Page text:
Withdrawn threads in a grid with stitching on the bars using two techniques: Hardanger and Russian Drawn Threadwork.
The first thing I notice in this photograph is the square spaces. The white table makes the work seem insipid rather than emphasising the patterns made by the mainly lustrous threads.
As I've just commented most of the threads selected have a sheen and spring. This spring doesn't make them easy to control: the wrapping has that handstitched quality that marks out handwriting from using a computer font. Where I've simply wrapped the thread singly round the horizontals and verticals it loops expressively, but not regularly and would need tying to remain in place. The same can be said for the two odd-men-out: the linen thread and the raffia. Needle weaving is a different matter, it's fixed and looks almost like seeding.
A new batch of dyed fabric. I've included an image of this so that the surprising range of soft blues and mauves that resulted can be seen.
I decided to try the Hardanger again this time using matte threads with less spring and pulling them more tightly.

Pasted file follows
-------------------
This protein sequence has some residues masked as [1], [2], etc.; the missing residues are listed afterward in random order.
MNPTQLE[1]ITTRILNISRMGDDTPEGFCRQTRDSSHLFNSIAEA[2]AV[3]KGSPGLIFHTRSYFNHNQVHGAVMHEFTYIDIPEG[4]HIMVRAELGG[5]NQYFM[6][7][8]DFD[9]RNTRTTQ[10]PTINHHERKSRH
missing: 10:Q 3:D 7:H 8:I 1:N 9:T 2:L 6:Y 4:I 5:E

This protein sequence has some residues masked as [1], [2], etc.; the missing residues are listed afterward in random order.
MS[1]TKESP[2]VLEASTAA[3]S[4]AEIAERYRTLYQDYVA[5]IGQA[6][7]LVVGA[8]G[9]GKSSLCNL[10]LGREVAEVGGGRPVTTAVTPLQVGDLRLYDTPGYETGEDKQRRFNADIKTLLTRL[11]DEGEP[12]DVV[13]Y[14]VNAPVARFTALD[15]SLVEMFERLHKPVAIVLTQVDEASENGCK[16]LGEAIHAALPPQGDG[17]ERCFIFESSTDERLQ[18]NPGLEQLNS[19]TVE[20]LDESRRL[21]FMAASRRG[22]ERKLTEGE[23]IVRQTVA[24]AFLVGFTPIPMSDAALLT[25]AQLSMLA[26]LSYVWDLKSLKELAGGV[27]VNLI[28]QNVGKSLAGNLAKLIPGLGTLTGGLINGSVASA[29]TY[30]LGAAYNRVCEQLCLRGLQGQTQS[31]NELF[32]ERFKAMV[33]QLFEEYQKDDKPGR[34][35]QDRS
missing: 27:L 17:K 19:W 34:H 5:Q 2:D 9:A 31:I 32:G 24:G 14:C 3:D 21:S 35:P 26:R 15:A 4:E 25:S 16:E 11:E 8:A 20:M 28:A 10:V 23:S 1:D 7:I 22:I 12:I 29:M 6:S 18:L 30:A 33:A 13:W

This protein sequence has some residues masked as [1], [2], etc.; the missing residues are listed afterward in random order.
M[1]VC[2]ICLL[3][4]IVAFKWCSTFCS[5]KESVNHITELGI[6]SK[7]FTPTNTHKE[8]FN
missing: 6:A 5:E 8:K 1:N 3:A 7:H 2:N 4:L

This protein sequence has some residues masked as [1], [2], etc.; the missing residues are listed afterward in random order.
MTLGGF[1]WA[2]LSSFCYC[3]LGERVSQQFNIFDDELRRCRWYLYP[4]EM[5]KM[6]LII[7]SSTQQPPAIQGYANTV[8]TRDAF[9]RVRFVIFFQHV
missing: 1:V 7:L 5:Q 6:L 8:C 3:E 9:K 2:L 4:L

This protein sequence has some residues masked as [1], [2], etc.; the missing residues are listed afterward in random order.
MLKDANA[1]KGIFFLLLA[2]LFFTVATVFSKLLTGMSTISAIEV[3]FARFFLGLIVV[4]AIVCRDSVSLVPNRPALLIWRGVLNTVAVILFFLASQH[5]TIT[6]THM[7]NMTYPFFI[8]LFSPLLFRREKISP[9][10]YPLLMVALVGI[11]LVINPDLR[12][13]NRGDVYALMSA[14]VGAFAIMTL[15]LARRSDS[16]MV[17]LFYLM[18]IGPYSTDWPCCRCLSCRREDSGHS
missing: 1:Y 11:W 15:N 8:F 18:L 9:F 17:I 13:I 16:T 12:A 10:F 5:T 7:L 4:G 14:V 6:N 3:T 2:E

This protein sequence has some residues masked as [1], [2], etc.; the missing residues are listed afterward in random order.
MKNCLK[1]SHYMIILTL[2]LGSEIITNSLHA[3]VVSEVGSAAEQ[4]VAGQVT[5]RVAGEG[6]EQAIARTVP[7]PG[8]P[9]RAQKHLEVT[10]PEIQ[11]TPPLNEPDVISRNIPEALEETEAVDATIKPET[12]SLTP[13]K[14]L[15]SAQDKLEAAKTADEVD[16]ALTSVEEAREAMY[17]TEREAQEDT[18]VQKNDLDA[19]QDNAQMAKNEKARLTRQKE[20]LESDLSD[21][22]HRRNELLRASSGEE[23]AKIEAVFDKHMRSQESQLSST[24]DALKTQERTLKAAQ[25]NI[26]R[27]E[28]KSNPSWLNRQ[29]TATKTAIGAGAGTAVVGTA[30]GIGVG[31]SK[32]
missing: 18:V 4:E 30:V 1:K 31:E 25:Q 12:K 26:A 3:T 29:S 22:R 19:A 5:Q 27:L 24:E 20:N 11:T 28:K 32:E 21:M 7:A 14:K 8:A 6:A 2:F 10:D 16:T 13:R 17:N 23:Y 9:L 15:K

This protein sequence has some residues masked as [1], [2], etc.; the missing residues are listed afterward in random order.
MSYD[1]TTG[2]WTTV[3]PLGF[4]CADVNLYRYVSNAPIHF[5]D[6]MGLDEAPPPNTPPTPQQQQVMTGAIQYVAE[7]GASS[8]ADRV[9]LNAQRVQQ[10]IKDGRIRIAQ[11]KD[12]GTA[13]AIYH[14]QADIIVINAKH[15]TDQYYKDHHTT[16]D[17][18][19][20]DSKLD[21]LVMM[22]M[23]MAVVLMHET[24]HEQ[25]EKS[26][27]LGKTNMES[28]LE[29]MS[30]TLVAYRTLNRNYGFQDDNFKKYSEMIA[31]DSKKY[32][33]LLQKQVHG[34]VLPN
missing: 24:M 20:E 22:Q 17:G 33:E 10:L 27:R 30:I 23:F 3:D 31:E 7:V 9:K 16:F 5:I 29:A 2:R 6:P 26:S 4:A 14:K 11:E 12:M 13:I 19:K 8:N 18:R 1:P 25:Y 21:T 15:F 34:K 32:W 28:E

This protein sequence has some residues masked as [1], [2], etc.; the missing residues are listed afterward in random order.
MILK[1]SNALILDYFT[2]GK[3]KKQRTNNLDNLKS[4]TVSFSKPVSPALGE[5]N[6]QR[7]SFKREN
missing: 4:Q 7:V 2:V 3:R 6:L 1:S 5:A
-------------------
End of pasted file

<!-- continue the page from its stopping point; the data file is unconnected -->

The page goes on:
Different tones of fabric need different shades of thread. Luckily I've build up quite a collection.
Below are some examples of Russian Drawn Groundwork. Whether the thread is self-coloured or variegated it makes a very lovely textured finish.
Just glimpsed are the withdrawn threads woven into the surrounding area and this is an idea I can consider using again.
Finally this set of samples has machine stitching on the drawn thread grid. I've used a wing needle here with a range of threads. The thickest are wound on the bobbin with a finer one on top. Although I practised beforehand the thick thread shows the imperfections in the stitching. It's difficult to control when working upside down and I probably need to be clearer in my own mind about how I'm moving the fabric under the needle.
I commented both at the beginning of this post and about the machine sample 4:6:10 about the uncontrolability of certain threads, perhaps this is not the right way to think about the matter. It is instead knowing your materials and techniques and matching the right ones to suit your purpose.